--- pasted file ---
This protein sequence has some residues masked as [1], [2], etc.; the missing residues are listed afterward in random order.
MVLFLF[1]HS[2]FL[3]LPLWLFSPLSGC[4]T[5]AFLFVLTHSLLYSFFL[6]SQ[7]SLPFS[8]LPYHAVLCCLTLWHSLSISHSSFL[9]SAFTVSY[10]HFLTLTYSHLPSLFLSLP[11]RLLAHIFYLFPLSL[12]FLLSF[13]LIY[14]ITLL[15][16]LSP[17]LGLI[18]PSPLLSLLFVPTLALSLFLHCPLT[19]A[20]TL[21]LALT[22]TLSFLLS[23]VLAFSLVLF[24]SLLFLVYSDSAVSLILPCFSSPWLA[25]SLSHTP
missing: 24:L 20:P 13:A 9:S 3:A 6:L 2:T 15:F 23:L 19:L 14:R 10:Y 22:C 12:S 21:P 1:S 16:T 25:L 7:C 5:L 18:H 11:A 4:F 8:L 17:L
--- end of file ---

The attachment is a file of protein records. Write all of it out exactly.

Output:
This protein sequence has some residues masked as [1], [2], etc.; the missing residues are listed afterward in random order.
MVLFLF[1]HS[2]FL[3]LPLWLFSPLSGC[4]T[5]AFLFVLTHSLLYSFFL[6]SQ[7]SLPFS[8]LPYHAVLCCLTLWHSLSISHSSFL[9]SAFTVSY[10]HFLTLTYSHLPSLFLSLP[11]RLLAHIFYLFPLSL[12]FLLSF[13]LIY[14]ITLL[15][16]LSP[17]LGLI[18]PSPLLSLLFVPTLALSLFLHCPLT[19]A[20]TL[21]LALT[22]TLSFLLS[23]VLAFSLVLF[24]SLLFLVYSDSAVSLILPCFSSPWLA[25]SLSHTP
missing: 24:L 20:P 13:A 9:S 3:A 6:L 2:T 15:F 23:L 19:L 14:R 10:Y 22:C 12:S 21:P 1:S 16:T 25:L 7:C 5:L 18:H 11:A 4:F 8:L 17:L